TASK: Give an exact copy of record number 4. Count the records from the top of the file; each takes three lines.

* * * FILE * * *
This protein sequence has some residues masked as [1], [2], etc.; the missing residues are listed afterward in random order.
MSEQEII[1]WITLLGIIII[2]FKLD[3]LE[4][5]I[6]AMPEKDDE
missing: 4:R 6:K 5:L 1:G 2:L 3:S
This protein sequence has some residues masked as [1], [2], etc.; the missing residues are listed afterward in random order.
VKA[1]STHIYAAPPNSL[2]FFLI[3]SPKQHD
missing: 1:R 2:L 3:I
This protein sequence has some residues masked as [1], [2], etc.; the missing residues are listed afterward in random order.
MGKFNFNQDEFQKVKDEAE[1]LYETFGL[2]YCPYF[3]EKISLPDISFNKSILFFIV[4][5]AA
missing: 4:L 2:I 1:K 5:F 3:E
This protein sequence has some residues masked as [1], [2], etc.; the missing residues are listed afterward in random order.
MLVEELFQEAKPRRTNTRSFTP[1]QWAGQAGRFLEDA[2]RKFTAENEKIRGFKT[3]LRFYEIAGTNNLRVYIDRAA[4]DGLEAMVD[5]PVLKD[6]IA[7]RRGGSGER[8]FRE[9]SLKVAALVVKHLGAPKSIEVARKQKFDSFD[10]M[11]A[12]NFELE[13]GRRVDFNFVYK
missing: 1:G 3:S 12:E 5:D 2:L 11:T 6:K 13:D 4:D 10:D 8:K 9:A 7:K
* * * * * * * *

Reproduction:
This protein sequence has some residues masked as [1], [2], etc.; the missing residues are listed afterward in random order.
MLVEELFQEAKPRRTNTRSFTP[1]QWAGQAGRFLEDA[2]RKFTAENEKIRGFKT[3]LRFYEIAGTNNLRVYIDRAA[4]DGLEAMVD[5]PVLKD[6]IA[7]RRGGSGER[8]FRE[9]SLKVAALVVKHLGAPKSIEVARKQKFDSFD[10]M[11]A[12]NFELE[13]GRRVDFNFVYK
missing: 1:G 3:S 12:E 5:D 2:L 11:T 6:K 13:D 4:D 10:D 8:K 9:A 7:K